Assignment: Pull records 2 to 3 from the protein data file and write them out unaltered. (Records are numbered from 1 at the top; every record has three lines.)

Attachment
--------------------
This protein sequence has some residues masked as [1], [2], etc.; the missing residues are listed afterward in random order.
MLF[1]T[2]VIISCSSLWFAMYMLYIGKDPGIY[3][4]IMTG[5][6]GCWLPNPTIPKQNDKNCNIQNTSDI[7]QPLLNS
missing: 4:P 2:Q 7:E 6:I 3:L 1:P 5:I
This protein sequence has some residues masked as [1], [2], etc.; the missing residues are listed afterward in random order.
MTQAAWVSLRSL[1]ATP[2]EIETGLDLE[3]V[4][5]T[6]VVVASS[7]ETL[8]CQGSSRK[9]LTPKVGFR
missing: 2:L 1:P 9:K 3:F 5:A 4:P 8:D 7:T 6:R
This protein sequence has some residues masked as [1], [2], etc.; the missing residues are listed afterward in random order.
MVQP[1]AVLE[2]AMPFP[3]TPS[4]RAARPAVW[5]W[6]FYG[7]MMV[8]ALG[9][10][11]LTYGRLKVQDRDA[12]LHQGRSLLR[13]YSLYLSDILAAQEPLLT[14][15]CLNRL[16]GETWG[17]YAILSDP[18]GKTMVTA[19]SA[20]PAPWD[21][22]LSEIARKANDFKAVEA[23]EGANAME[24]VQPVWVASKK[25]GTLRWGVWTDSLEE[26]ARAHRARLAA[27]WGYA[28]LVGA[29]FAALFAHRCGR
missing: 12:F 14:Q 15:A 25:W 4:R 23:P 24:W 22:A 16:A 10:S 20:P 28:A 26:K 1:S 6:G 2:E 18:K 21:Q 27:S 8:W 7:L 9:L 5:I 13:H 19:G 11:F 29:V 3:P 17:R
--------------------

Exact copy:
This protein sequence has some residues masked as [1], [2], etc.; the missing residues are listed afterward in random order.
MTQAAWVSLRSL[1]ATP[2]EIETGLDLE[3]V[4][5]T[6]VVVASS[7]ETL[8]CQGSSRK[9]LTPKVGFR
missing: 2:L 1:P 9:K 3:F 5:A 4:P 8:D 7:T 6:R
This protein sequence has some residues masked as [1], [2], etc.; the missing residues are listed afterward in random order.
MVQP[1]AVLE[2]AMPFP[3]TPS[4]RAARPAVW[5]W[6]FYG[7]MMV[8]ALG[9][10][11]LTYGRLKVQDRDA[12]LHQGRSLLR[13]YSLYLSDILAAQEPLLT[14][15]CLNRL[16]GETWG[17]YAILSDP[18]GKTMVTA[19]SA[20]PAPWD[21][22]LSEIARKANDFKAVEA[23]EGANAME[24]VQPVWVASKK[25]GTLRWGVWTDSLEE[26]ARAHRARLAA[27]WGYA[28]LVGA[29]FAALFAHRCGR
missing: 12:F 14:Q 15:A 25:W 4:R 23:P 24:W 22:A 16:A 10:S 20:P 28:A 26:K 1:S 6:G 2:E 18:K 21:Q 27:S 8:W 7:L 9:L 5:I 13:H 19:G 11:F 29:V 3:P 17:R